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Let $(X,\tau)$ be topological space and $A \subset X$. I'm working with this definition for closure: $\overline{A} := A \cup \partial(A)$.

Proof: Note $\overline{A}^\complement = A^\complement \cap \partial(A)^\complement$. If the complement is empty, then we are done since it implies the closure closed. Thus, assume $\overline{A}^\complement \neq \varnothing$. So, for all $x \in \overline{A}^\complement$, we have $x \notin A$ and there exists $u_x \in \tau$ such that $x \in u_x$ and either $u_x \cap A = \varnothing$ or $x \in u_x \cap A^\complement = \varnothing$. Yet, $x \notin A$, so $u_x \cap A = \varnothing$ and $u_x \subset A^\complement$. Hence, for every $x \in \overline{A}^\complement$ there exists $u_x$ where $$\bigcup_{x \in \overline{A}^\complement} u_x = \overline{A}^\complement.$$ Since $\overline{A}^\complement$ is the union of open-neighborhoods of $X$, then it is also open. Therefore, $\overline{A}$ is closed.

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  • $\begingroup$ From $x\notin A$ you conclude that $u_x\cap A=\varnothing$ without any argumentation. $\endgroup$ – drhab Feb 9 '18 at 16:12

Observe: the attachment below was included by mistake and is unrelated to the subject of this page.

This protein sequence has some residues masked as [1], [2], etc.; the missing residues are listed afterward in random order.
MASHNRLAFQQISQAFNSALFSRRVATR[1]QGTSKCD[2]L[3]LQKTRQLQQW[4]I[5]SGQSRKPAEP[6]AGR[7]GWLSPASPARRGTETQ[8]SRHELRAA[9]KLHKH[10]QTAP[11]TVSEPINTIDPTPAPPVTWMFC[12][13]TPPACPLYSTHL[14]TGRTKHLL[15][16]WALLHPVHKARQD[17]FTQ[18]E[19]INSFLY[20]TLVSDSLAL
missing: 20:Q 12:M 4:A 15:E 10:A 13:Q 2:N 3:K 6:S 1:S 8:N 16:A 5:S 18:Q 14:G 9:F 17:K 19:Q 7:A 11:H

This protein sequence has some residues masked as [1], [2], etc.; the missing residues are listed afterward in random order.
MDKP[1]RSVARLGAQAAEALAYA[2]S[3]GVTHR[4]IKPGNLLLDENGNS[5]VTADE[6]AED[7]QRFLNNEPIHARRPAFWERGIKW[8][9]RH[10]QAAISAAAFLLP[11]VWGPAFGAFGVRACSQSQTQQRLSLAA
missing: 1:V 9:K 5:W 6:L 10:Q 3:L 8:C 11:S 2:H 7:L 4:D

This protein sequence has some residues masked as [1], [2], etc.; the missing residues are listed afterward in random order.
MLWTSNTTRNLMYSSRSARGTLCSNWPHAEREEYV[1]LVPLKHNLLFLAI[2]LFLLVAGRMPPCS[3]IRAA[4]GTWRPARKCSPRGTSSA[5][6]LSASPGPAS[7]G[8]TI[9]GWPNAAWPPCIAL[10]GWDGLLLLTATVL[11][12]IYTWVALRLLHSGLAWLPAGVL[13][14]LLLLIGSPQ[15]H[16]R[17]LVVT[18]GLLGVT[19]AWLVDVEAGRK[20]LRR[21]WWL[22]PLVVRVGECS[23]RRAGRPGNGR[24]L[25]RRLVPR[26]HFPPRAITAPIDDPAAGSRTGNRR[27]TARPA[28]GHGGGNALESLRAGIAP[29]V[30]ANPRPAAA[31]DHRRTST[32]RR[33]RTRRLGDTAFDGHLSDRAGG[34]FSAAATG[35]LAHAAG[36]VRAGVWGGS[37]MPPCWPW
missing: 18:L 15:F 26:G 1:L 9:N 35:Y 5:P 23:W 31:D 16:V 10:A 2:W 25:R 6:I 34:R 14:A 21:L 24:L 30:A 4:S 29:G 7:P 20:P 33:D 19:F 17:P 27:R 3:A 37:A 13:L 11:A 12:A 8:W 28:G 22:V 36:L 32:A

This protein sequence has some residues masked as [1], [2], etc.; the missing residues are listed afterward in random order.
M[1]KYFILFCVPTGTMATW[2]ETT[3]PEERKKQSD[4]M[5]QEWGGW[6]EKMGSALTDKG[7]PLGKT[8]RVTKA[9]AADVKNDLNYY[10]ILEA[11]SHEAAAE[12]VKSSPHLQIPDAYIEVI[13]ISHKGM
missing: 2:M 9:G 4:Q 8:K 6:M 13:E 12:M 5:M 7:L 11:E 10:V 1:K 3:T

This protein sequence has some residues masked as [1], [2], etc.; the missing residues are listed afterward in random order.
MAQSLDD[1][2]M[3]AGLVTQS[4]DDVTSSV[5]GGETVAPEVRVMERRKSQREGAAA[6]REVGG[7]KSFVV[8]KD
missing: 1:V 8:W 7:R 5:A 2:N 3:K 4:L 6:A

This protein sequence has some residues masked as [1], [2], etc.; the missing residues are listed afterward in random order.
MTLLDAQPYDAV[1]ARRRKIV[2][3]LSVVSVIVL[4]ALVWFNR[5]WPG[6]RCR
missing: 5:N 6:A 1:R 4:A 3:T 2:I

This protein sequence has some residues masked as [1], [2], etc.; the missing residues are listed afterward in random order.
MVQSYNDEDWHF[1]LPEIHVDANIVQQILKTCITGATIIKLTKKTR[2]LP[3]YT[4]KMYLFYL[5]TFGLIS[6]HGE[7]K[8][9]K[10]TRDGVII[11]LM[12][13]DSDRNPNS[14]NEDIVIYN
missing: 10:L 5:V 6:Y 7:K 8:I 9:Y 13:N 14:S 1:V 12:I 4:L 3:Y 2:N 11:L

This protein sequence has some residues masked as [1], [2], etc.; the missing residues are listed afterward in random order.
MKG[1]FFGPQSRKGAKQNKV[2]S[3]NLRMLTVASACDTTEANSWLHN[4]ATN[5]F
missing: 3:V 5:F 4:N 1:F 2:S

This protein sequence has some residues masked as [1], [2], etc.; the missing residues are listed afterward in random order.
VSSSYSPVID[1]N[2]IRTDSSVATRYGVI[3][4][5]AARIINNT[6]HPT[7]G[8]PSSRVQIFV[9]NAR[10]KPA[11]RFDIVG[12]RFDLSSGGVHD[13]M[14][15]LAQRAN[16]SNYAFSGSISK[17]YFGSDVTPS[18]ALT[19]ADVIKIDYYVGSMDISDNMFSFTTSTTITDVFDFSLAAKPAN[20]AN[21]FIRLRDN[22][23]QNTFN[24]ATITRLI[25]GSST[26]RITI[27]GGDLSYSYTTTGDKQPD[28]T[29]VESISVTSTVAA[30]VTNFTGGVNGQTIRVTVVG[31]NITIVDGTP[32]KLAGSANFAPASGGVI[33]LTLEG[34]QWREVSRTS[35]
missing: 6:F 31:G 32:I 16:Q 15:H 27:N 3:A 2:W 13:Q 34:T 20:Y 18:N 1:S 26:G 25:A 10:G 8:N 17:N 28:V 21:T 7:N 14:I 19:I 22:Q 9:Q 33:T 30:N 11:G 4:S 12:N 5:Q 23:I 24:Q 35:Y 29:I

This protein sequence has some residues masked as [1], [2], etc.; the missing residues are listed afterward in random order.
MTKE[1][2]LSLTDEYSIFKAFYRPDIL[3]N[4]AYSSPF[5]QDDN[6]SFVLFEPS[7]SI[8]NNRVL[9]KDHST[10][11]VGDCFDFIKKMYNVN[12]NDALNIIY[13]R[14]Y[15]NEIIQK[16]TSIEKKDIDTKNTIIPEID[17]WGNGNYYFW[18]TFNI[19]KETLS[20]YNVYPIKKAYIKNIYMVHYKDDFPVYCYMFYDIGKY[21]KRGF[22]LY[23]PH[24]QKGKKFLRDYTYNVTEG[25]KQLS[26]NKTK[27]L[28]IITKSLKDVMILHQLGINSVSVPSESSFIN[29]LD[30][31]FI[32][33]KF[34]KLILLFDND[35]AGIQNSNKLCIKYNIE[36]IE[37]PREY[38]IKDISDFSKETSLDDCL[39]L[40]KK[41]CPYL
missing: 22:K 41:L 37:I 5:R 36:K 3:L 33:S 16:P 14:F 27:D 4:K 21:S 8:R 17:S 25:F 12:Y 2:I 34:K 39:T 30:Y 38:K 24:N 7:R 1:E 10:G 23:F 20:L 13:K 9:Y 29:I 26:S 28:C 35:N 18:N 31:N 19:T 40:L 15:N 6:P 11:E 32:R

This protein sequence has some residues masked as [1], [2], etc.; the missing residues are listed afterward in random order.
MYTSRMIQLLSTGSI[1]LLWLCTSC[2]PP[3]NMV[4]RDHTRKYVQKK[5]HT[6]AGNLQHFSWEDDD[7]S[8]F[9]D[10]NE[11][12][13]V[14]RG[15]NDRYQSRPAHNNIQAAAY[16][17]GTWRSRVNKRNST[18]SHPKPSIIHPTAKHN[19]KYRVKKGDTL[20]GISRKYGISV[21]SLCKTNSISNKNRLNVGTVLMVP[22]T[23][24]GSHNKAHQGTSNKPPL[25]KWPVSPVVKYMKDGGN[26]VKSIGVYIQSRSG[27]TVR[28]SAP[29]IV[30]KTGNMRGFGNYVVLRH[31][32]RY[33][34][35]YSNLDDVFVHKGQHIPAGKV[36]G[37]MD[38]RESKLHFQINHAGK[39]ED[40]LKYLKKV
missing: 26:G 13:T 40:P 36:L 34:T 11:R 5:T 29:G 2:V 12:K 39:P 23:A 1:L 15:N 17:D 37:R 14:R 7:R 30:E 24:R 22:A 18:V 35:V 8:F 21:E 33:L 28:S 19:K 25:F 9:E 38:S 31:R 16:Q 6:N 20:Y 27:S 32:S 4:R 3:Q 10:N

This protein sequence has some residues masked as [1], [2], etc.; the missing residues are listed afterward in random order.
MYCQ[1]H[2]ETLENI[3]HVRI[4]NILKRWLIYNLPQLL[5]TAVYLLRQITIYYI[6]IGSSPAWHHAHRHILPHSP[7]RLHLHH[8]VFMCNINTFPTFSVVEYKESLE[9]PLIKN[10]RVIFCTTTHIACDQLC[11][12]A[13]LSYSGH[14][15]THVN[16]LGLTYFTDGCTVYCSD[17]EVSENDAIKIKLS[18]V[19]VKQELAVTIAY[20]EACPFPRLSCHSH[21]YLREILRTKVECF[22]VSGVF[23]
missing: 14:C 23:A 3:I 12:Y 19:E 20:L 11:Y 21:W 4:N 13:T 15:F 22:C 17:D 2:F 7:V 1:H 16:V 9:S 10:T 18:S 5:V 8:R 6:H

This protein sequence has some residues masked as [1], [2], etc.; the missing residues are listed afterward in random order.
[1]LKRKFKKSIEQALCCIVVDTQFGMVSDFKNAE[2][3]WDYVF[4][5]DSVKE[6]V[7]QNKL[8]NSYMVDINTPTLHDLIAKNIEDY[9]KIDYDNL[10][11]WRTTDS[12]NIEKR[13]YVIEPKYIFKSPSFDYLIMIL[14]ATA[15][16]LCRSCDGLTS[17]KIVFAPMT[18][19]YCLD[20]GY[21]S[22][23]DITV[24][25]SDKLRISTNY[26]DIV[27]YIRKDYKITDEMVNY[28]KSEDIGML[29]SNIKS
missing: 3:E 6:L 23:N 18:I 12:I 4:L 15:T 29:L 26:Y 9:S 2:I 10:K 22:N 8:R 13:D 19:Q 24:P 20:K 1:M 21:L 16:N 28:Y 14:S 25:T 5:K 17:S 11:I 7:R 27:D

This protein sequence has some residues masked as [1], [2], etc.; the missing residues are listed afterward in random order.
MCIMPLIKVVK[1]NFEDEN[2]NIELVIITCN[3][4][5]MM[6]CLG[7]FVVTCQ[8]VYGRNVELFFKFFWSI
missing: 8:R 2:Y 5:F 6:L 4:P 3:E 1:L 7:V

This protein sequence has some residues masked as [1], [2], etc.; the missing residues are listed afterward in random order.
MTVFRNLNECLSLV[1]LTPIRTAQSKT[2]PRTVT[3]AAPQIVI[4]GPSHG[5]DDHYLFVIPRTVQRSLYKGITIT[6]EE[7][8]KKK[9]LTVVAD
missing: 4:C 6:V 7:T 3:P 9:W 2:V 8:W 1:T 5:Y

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I missed something in your answer. See my comment.

Let $x\in\overline A^{\complement}=A^{\complement}\cap(\partial A)^{\complement}$.

If for every $U\in\tau$ that contains $x$ it is true that $U\cap A\neq\varnothing$ then the conclusion $x\in\partial A$ is justified. This because in that case we have $U\cap A\neq\varnothing$ and $U\cap A^{\complement}\neq\varnothing$ for every $U\in\tau$ with $x\in U$.

So the fact that $x\in(\partial A)^{\complement}$ tells us that there must be an open set $u_x$ that contains $x$ and satisfies $u_x\cap A=\varnothing$. Elements in $u_x$ will not be elements of $\partial A$ because $u_x$ serves as a neighborhood of these elements that has empty intersection with $A$. So actually we have $u_x\subseteq A^{\complement}\cap(\partial A)^{\complement}=\overline A^{\complement}$

That leads to: $$\overline A^{\complement}=\bigcup_{x\in\overline A^{\complement}}u_x\in\tau$$

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